Agencies find ways for citizens to dial in to Web sites by phone

If a government Web site could talk to you over the phone, what would it say?

With an unusual combination of telephone and Internet technologies, it’s possible
to surf the Web by telephone. No, not by modem—by phone touchpad or by voice
recognition in some cases.

It sounds like a primitive way to tackle something complicated—playing Mozart on a
child’s xylophone, perhaps. But a few government sites have found that there are
indeed folks who want to get information over their phones, and they don’t mind
listening while it is read to them by an electronic voice.

An agency can set up such a telephone system for less than $20,000.

Apart from citizens who don’t have PCs, who is doing the listening? In one case,
mariners at sea are calling in on their cellular phones and listening as portions of
National Weather Service pages are read back to them. The pages contain data about weather
buoys and marine forecasts.

In another reported case, Vermont has set up a number that lets blind citizens dial in
and surf certain Web pages by Touch-Tone keypad.

David Gilhousen, a meteorologist at the weather service’s National Data Buoy
Center at Stennis Space Center, Miss., helped set up the Dial-a-buoy system as an
extension of the observation data pages at

The Web site receives about 1 million hits monthly, he said. After three months, the
telephone portion is getting 700 calls per day. You can try it yourself by phoning

Dial-a-buoy is based on the Web On Call product from General Magic Inc. of Sunnyvale,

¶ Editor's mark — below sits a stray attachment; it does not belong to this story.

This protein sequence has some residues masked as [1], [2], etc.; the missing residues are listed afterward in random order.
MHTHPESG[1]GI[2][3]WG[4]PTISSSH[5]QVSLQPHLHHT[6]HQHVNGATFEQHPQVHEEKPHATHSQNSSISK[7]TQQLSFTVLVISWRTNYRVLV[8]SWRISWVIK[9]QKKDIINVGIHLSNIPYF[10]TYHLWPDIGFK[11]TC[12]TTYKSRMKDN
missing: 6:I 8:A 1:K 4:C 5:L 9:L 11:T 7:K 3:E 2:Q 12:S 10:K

Calif. Gilhousen said a General Magic representative told him the phone system was
intended to help traveling salespeople gather information from their intranets.

The product has found a larger niche market for users with special needs, as well as
for people who don’t happen to be near a computer, or who need specific information
quickly without the hassle of booting up, dialing in and surfing. Any user might find
occasion to check news sites briefly by phone, for example.

When a site is set up for phone browsing, its Hypertext Markup Language must have
embedded tags that trigger special actions.

The server looks for the tags and causes a digitized voice to read prescribed sections.
The server could also look for hyperlink choices. Actions are triggered by Perl scripts
running under Microsoft Windows NT. The server must know it should ignore data such as
graphics and some text sections.

General Magic’s proprietary approach does not require use of Extensible Markup
Language or Handheld Device Markup Language. Whenever tags are encountered, the
specialized scripts take over.

We can expect to see other phone-type solutions as XML becomes more popular, because
XML tags can be set to read certain text portions on a Web page. But the callers must have
a text-to-speech module on their own computers.

Telephone surfing isn’t going to explode into the Internet’s next killer app.
It is, however, an interesting sideshow with relevance for government sites that must
communicate with many different audiences.

Other voice systems are appearing, too. For details about VoiceShare, a service that
lets you call from any phone and place a message on a Web site or send it to an e-mail
address, visit

Shawn P. McCarthy is a computer journalist, webmaster and Internet programmer for
Cahners Business Information Inc. E-mail him at [email protected].


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